“Now, we must focus on getting the entertainment industry, and all the small businesses that depend on it, back on their feet and stronger than ever before.”

Gov. Newsom focused his remarks solely on the WGA strike, declaring that “California’s entertainment industry would not be what it is today without our world class writers.”

“For over 100 days, 11,000 writers went on strike over existential threats to their careers and livelihoods – expressing real concerns over the stress and anxiety workers are feeling,” Newsom said.

“I am grateful that the two sides have come together to reach an agreement that benefits all parties involved, and can put a major piece of California’s economy back to work.”


The WGA released an official statement to its members calling the tentative agreement “exceptional” and touting the “meaningful gains and protections” it is poised to secure for writers.

“What we have won in this contract … is due to the willingness of this membership to exercise its power, to demonstrate its solidarity, to walk side-by-side, to endure the pain and uncertainty of the past 146 days,” the memo reads.

“It is the leverage generated by your strike, in concert with the extraordinary support of our union siblings, that finally brought the companies back to the table to make a deal.”

The strike is not officially over, and WGA members have not been cleared to return to work just yet, but the WGA negotiating committee did confirm that picketing has been suspended.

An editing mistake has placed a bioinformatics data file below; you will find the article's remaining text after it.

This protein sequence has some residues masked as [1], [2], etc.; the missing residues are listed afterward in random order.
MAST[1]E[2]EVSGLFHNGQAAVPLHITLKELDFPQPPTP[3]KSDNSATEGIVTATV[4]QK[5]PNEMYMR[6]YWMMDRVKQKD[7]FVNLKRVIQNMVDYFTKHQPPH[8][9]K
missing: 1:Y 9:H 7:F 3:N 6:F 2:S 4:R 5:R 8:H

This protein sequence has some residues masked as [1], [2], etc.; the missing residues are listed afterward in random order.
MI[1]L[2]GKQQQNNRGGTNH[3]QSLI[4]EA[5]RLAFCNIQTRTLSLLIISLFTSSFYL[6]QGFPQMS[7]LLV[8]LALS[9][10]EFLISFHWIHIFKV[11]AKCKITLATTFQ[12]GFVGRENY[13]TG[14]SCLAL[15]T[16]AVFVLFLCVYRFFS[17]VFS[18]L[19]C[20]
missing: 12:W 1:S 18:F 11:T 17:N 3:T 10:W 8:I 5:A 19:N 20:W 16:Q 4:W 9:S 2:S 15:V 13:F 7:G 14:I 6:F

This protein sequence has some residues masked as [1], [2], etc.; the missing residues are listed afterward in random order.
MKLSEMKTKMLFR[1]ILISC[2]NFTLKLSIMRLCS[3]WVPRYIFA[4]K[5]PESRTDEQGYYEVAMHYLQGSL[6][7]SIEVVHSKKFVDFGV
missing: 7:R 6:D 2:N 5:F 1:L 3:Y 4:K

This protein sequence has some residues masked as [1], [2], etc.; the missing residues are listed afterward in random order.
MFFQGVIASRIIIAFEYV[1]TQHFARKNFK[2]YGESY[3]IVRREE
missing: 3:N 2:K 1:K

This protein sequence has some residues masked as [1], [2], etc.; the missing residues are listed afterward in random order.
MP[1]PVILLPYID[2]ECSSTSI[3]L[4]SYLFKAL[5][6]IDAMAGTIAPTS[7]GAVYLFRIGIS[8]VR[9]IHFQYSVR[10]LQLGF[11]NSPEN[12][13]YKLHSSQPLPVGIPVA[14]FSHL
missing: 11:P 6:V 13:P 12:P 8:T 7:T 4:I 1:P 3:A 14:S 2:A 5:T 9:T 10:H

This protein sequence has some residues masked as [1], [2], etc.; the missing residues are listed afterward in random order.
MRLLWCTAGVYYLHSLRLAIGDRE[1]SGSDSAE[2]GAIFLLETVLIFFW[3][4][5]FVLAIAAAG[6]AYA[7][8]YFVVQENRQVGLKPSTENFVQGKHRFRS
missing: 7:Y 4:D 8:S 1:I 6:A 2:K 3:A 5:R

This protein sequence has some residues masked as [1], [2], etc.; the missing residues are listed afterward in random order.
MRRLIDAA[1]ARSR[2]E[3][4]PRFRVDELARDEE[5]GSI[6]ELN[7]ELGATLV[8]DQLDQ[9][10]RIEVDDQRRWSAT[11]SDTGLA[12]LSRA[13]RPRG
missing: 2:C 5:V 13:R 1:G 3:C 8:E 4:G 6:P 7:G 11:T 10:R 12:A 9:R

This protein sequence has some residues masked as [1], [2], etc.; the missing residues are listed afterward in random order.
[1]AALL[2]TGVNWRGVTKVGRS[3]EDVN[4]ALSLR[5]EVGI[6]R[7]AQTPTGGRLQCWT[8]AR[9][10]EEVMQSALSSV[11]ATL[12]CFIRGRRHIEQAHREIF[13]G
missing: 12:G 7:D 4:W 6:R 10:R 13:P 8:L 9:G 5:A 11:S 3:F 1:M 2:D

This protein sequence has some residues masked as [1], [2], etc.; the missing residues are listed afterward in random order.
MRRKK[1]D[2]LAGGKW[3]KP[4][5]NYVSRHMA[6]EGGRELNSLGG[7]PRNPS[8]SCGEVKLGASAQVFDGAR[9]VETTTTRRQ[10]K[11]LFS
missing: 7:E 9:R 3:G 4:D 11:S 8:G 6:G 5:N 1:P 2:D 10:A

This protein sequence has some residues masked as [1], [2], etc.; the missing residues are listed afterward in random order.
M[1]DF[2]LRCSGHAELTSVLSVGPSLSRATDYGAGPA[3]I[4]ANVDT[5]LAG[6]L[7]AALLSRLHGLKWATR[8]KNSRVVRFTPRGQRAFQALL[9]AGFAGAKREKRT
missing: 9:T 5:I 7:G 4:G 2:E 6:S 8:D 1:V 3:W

“Instead, if you are able, we encourage you to join the SAG-AFTRA picket lines this week,” the committee said.

Meanwhile, in a Fairfax District Kol Nidre service marking the eve of Yom Kippur, a rabbi delivered the news to worshippers.


“Apparently, while we have been davening there’s been a tentative agreement that’s been reached and the writers’ strike seems to be ending,” the rabbi told her flock, creating an unexpectedly joyful moment in otherwise somber proceedings.

Hundreds of white-clad congregants – many of whom work in film and television – burst into applause as she spoke.

Celebrations of all sorts began breaking out across the city. Shortly before 9:30 p.m., chants of “WGA! WGA!” erupted from the packed patio of the North Hollywood bar Idle Hour, where hundreds of writers poured in.

Many sported blue WGA shirts emblazoned with the union logo and foisted fists and drinks in the air, cheering and hugging and snapping group photos to commemorate the night.

Writer and producer Mark Rozeman, a strike captain at the NBCUniversal lot whose credits include “The Good Doctor,” was among the first to arrive at Idle Hour as word of celebrations across the city swiftly spread. Looking around with a grin, he described the feeling: “Euphoric.”

Rozeman had been driving when he received an email alerting strike captains that the announcement was imminent. “I pulled over to the side of the road to read it and make sure that was right. … It was like a weight got lifted.”

As Rozeman spoke, someone in the bar crowd shouted, “We won! We won!” and was quickly answered with whoops and cheers.

“It’s been a long time coming and we knew it would come eventually,” Rozeman said, “but to see it in writing feels very surreal and we’re all just incredibly happy.”